:: The student gardens can be viewed at the Ideal Home Show London, which runs from March 15-April 1, 2013 at London's Earls Court. For details on how to view the gardens, visit

Best of the bunch - Holly (Ilex)

It's the shrub of Christmas, perfect for adding to wreaths and table decorations, its prickly leaves and bright red berries bringing both colour and texture to any arrangement.

Some hollies are grown for their variegated foliage, such as I. aquifolium 'Silver Queen', whose leaves have a pale edge. Despite its name, it's a male holly without berries, as only female plants produce berries, so make sure you have several varieties or you may be disappointed.

I. aquifolium 'Handsworth New Silver' is a great choice, bearing glossy dark green leaves with spiny cream margins and vivid red berries in winter.

If you are going for variegated types, put them in full sun for the best result, although they will tolerate dappled shade in any fertile, well-drained soil. Prune to shape, if you need to, in early spring.

Good enough to eat - Keeping brassicas healthy

With the persistent rain and wind of recent weeks, it's doubly important to earth up spring cabbages and other winter brassicas to give them better anchorage in inclement weather.

Prevent tall-growing Brussels sprouts from being blown over by supporting them with canes and tying them in firmly.

Remove yellowing leaves regularly as these encourage fungal disease. Sprouts should be harvested from the stem upwards once they have reached 2.5cm (1in) in diameter.

If you planted spring cabbages in the autumn around 15cm (6in) apart, during the winter cut every other one as winter greens, leaving the others to grow on and produce good hearts in the spring. Earth up the ones you are leaving in the ground, removing yellowing leaves when they appear.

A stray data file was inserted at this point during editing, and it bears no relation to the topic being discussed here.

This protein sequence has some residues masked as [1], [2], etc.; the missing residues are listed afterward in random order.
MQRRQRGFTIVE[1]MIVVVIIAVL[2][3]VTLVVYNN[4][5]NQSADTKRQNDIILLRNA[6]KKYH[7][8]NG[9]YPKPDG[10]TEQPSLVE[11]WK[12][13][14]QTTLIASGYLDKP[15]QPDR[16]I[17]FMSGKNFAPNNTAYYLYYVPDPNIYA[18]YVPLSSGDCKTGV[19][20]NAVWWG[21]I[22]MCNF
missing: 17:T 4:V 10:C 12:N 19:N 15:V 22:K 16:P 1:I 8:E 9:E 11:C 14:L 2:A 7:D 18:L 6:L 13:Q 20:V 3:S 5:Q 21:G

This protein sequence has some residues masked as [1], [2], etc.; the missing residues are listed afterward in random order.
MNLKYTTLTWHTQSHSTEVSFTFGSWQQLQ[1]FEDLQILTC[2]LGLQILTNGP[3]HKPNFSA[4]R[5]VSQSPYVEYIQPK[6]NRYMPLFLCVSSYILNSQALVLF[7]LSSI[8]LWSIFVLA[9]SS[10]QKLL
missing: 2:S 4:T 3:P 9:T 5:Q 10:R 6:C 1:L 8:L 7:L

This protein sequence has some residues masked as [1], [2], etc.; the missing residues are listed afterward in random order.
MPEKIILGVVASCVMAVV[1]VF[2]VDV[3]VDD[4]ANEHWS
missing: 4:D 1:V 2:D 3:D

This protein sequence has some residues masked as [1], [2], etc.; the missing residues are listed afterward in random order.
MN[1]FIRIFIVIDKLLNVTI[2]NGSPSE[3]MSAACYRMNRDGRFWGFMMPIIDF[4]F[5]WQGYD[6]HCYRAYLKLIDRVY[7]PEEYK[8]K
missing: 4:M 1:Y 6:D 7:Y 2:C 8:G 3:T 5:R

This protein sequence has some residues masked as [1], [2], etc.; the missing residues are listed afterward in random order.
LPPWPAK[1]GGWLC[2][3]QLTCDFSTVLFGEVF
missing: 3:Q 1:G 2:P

Three ways to ... Take care of trees

1. In mid-spring, when the soil is moist, feed and mulch both newly planted and established trees, sprinkling general fertiliser or rose food around them, particularly the area overhung by the canopy of branches.

2. Leave trees grown in grass with a ring of soil around the trunk at least 90cm (3ft) across, as grass competes with young trees for water and nutrients.

3. Give trees a late-summer feed high in potash and phosphates, such as liquid tomato feed, to help ripen the current year's growth and encourage spring-flowering trees to produce buds.

What to do this week

:: Take hardwood cuttings of cornus, salix, forsythia, ribes, roses and gooseberries.

:: Check bulbs, corms and tubers in store and remove any showing signs of rot.

:: Plan new features, such as rock gardens and ponds.

:: Place forcing jars over clumps of rhubarb to encourage early stems for picking.

:: Remove dead or yellowing leaves from pelargoniums, fuchsias and argyranthemums which are overwintering in the greenhouse.

:: Firm down round newly planted stock to stop hard frosts lifting the soil.

:: Tie string round upright-growing yew and conifers to prevent snow pulling down branches.

:: Protect hardy trench celery with straw until ready to harvest.

:: Reduce top growth on standard roses to prevent damage from wind rock, but leave full pruning until early spring.

:: Fork over bare patches between plants in borders, to relieve soil compaction, adding compost to the soil as you go.

:: Spread straw over the crowns of slightly tender plants and round the base of tender climbers to protect them from the cold.